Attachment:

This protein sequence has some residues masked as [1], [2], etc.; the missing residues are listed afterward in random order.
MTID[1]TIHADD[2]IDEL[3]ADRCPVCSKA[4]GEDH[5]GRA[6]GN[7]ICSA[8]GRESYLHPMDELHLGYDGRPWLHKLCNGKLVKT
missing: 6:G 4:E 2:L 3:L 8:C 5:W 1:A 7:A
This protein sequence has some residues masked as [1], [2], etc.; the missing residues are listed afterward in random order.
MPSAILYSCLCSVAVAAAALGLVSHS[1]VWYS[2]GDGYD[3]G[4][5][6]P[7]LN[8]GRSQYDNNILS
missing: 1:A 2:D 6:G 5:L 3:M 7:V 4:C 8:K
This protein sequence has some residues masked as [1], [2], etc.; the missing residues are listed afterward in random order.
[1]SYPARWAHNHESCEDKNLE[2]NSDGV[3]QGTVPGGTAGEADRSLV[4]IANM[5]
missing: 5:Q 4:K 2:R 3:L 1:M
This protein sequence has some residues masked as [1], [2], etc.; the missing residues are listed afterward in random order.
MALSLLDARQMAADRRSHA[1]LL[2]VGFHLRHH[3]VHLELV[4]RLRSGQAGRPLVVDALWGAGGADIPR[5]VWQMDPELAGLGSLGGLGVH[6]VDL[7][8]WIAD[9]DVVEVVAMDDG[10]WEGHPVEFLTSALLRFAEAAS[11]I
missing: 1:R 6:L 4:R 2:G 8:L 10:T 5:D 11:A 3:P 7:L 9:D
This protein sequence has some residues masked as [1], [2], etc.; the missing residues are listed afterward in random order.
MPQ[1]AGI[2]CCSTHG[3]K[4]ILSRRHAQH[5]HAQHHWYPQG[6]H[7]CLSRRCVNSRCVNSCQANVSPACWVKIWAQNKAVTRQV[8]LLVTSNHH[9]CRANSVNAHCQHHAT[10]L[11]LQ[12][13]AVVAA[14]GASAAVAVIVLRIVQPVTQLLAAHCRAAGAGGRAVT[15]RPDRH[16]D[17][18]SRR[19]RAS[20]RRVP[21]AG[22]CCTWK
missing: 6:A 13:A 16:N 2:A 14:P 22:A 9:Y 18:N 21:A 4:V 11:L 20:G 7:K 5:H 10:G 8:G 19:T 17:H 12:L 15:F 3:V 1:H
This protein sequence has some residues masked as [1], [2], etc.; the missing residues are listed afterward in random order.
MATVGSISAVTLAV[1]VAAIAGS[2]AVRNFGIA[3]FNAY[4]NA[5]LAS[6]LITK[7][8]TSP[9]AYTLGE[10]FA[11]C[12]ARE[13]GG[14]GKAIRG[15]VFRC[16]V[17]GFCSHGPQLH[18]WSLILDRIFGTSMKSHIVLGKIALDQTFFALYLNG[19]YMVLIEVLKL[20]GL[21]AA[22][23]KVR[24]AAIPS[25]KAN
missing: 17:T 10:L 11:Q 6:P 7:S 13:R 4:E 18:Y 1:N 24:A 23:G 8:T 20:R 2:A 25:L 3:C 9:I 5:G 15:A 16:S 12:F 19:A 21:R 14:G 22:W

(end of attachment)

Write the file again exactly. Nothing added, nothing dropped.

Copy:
This protein sequence has some residues masked as [1], [2], etc.; the missing residues are listed afterward in random order.
MTID[1]TIHADD[2]IDEL[3]ADRCPVCSKA[4]GEDH[5]GRA[6]GN[7]ICSA[8]GRESYLHPMDELHLGYDGRPWLHKLCNGKLVKT
missing: 6:G 4:E 2:L 3:L 8:C 5:W 1:A 7:A
This protein sequence has some residues masked as [1], [2], etc.; the missing residues are listed afterward in random order.
MPSAILYSCLCSVAVAAAALGLVSHS[1]VWYS[2]GDGYD[3]G[4][5][6]P[7]LN[8]GRSQYDNNILS
missing: 1:A 2:D 6:G 5:L 3:M 7:V 4:C 8:K
This protein sequence has some residues masked as [1], [2], etc.; the missing residues are listed afterward in random order.
[1]SYPARWAHNHESCEDKNLE[2]NSDGV[3]QGTVPGGTAGEADRSLV[4]IANM[5]
missing: 5:Q 4:K 2:R 3:L 1:M
This protein sequence has some residues masked as [1], [2], etc.; the missing residues are listed afterward in random order.
MALSLLDARQMAADRRSHA[1]LL[2]VGFHLRHH[3]VHLELV[4]RLRSGQAGRPLVVDALWGAGGADIPR[5]VWQMDPELAGLGSLGGLGVH[6]VDL[7][8]WIAD[9]DVVEVVAMDDG[10]WEGHPVEFLTSALLRFAEAAS[11]I
missing: 1:R 6:L 4:R 2:G 8:L 10:T 5:D 11:A 3:P 7:L 9:D
This protein sequence has some residues masked as [1], [2], etc.; the missing residues are listed afterward in random order.
MPQ[1]AGI[2]CCSTHG[3]K[4]ILSRRHAQH[5]HAQHHWYPQG[6]H[7]CLSRRCVNSRCVNSCQANVSPACWVKIWAQNKAVTRQV[8]LLVTSNHH[9]CRANSVNAHCQHHAT[10]L[11]LQ[12][13]AVVAA[14]GASAAVAVIVLRIVQPVTQLLAAHCRAAGAGGRAVT[15]RPDRH[16]D[17][18]SRR[19]RAS[20]RRVP[21]AG[22]CCTWK
missing: 6:A 13:A 16:N 2:A 14:P 22:A 9:Y 18:N 21:A 4:V 11:L 20:G 7:K 5:H 10:G 8:G 19:T 17:H 12:L 15:F 3:V 1:H
This protein sequence has some residues masked as [1], [2], etc.; the missing residues are listed afterward in random order.
MATVGSISAVTLAV[1]VAAIAGS[2]AVRNFGIA[3]FNAY[4]NA[5]LAS[6]LITK[7][8]TSP[9]AYTLGE[10]FA[11]C[12]ARE[13]GG[14]GKAIRG[15]VFRC[16]V[17]GFCSHGPQLH[18]WSLILDRIFGTSMKSHIVLGKIALDQTFFALYLNG[19]YMVLIEVLKL[20]GL[21]AA[22][23]KVR[24]AAIPS[25]KAN
missing: 17:T 10:L 11:Q 6:P 7:S 13:R 4:E 18:Y 1:N 24:A 23:G 8:T 20:R 2:A 25:L 3:C 9:I 5:G 15:A 16:S 12:F 19:A 21:R 14:G 22:W